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A History of the French Novel, Vol. 2

And a river of large pearls

Yes, I have loved--as no one else has loved, with a mad and wild passion so violent that I can hardly understand how it failed to break my heart.

After rapidly sketching the history of the early seminary days of the priest Romuald, his complete seclusion and ignorance almost of the very names of world and woman, the tale goes on to the day of his ordination. He is in the church, almost in a trance of religious fervour; the building itself, the gorgeously robed bishop, the stately ceremonies, seem to him a foretaste of heaven, when suddenly--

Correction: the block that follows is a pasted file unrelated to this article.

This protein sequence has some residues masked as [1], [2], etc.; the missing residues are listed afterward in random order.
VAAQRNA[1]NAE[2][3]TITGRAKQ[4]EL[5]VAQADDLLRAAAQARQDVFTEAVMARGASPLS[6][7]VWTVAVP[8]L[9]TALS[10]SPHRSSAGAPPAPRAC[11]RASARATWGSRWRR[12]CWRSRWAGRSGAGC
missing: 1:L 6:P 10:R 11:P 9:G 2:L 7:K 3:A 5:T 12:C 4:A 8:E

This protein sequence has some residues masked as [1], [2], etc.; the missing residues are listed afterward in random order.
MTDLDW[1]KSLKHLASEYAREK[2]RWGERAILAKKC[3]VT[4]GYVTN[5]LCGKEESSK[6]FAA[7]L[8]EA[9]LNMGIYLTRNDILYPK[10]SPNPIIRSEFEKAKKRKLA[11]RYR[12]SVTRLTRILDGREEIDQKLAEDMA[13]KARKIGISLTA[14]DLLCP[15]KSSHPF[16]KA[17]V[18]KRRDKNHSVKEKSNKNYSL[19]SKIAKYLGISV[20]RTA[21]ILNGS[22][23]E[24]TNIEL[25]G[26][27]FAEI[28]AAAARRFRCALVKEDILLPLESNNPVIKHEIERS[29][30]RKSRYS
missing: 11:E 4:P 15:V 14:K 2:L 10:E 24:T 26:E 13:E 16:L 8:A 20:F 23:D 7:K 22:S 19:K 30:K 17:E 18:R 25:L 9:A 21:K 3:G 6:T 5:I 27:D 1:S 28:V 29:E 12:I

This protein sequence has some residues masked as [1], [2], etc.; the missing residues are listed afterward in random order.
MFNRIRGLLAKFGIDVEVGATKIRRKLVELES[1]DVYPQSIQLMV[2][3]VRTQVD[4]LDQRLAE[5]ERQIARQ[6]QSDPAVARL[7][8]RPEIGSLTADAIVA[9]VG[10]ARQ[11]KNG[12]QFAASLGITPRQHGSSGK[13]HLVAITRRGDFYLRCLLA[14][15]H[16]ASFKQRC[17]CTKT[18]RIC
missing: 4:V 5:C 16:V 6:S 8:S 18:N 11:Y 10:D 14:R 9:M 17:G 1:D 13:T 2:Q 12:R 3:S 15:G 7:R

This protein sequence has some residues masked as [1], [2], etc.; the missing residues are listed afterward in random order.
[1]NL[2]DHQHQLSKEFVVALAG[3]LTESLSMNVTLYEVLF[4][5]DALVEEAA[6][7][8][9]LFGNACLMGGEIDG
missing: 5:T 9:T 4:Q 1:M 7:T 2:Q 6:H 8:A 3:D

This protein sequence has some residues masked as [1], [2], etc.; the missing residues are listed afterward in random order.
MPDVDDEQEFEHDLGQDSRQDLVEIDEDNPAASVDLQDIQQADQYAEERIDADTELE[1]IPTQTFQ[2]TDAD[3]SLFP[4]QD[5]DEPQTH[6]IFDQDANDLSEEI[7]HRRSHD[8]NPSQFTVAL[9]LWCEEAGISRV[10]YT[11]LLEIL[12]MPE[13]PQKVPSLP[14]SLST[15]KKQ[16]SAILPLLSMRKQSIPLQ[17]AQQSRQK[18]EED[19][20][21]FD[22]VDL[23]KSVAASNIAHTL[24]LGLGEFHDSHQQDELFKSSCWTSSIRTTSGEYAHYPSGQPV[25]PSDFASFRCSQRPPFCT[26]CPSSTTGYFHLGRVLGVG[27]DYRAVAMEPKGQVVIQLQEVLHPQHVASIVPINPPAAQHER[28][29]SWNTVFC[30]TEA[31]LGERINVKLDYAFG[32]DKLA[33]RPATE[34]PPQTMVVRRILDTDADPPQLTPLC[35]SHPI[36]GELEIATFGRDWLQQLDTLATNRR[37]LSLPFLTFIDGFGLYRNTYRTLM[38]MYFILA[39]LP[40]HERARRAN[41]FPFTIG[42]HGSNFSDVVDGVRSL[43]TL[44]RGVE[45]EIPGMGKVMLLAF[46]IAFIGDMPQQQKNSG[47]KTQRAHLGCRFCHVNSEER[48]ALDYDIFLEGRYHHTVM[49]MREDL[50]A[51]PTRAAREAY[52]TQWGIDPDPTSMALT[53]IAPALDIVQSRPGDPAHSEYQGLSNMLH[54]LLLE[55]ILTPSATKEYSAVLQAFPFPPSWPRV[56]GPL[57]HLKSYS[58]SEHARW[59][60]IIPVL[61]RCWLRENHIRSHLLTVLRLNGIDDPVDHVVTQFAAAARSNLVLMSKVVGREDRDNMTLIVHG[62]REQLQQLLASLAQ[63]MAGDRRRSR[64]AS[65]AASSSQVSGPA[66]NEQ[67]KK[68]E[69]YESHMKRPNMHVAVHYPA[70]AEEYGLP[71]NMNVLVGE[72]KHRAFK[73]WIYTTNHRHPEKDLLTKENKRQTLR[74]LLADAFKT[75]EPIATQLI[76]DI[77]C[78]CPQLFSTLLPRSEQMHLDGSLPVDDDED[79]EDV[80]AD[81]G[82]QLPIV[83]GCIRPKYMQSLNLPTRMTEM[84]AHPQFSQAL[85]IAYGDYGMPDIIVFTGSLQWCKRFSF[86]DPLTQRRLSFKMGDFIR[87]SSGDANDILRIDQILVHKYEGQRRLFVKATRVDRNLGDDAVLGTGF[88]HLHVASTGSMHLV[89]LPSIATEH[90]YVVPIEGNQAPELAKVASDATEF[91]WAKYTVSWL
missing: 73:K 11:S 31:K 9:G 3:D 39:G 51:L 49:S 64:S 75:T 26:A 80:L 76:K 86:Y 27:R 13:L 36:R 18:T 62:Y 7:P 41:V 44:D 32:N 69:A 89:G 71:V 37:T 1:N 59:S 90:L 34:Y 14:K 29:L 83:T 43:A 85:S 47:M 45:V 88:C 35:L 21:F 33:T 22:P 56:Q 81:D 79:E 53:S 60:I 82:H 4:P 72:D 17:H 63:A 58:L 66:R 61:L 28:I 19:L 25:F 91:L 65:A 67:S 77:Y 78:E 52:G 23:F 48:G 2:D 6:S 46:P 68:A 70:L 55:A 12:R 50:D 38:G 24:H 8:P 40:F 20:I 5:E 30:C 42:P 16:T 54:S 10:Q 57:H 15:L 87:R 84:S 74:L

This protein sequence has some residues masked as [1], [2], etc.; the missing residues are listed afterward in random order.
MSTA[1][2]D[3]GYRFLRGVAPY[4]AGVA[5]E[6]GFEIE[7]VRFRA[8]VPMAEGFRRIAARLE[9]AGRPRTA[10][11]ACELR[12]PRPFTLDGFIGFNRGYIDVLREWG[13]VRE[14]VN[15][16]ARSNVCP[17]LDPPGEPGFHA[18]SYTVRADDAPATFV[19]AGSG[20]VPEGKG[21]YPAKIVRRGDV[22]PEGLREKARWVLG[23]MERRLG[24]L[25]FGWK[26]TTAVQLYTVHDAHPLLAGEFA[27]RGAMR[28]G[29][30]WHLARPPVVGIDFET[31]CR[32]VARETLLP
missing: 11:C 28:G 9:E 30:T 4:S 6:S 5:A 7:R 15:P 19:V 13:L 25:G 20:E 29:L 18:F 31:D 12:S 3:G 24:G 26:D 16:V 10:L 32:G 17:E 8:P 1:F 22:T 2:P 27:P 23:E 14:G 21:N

By chance I raised my head, which I had hitherto kept bowed, and saw before me, within arm's length as it seemed, but in reality at some distance and beyond the chancel rails, a woman of rare beauty and royally apparelled. At once, as it were, scales dropped from my eyes. I was in the case of a blind man whose sight is suddenly restored. The bishop, but now so dazzling to me, became dim, the tapers in their golden stands paled like the stars at morning, and darkness seemed to pervade the church. On this background of shade the lovely vision stood out like an angelic appearance, self-illumined, and giving rather than receiving light. I dropped my eyelids, firmly resolving not again to raise them, that so I might escape the distraction of outward things, for I felt the spell more and more, and I hardly knew what I did; but a minute afterwards I again looked up, for I perceived her beauty still shining across my dropped lashes as if with prismatic glory, and encircled by the crimson halo that, to the gazer, surrounds the sun. How beautiful she was! Painters, when in their chase of the ideal they have followed it to the skies and carried off therefrom the divine image of Our Lady, never drew near this fabulous reality. Nor are the poet's words more adequate than the colours of the limner. She was tall and goddess-like in shape and port. Her soft fair hair rolled on either side of her temples in golden streams that crowned her as with a queen's diadem. Her forehead, white and transparent, tinged only by blue vein-stains, stretched in calm amplitude over two dark eyebrows--a contrast enhanced still further by the sea-green lustre of her glittering and unfathomable eyes. Ah, what eyes! One flash of them was enough to settle the fate of a man. Never had I seen in human eyes such life, such clearness, such ardour, such humid brilliancy; and there shot from them glances like arrows, which went straight to my heart. Whether the flame which lit them came from hell or heaven I know not, but from one or the other it came, most surely. No daughter of Eve she, but an angel or a fiend, perhaps--who knows?--something of both. The quarrelets of pearl flashed through her scarlet smile, and as her mouth moved the dimples sank and filled by turns in the blush-rose softness of her exquisite cheek. Over the even smoothness of her half-uncovered shoulders played a floating gloss as of agate, and a river of large pearls, not greatly different in hue from her neck, descended towards her breast. Now and then she raised her head with a peacock-like gesture, and sent a quiver through the ruff which enshrined her like a frame of silver filigree.

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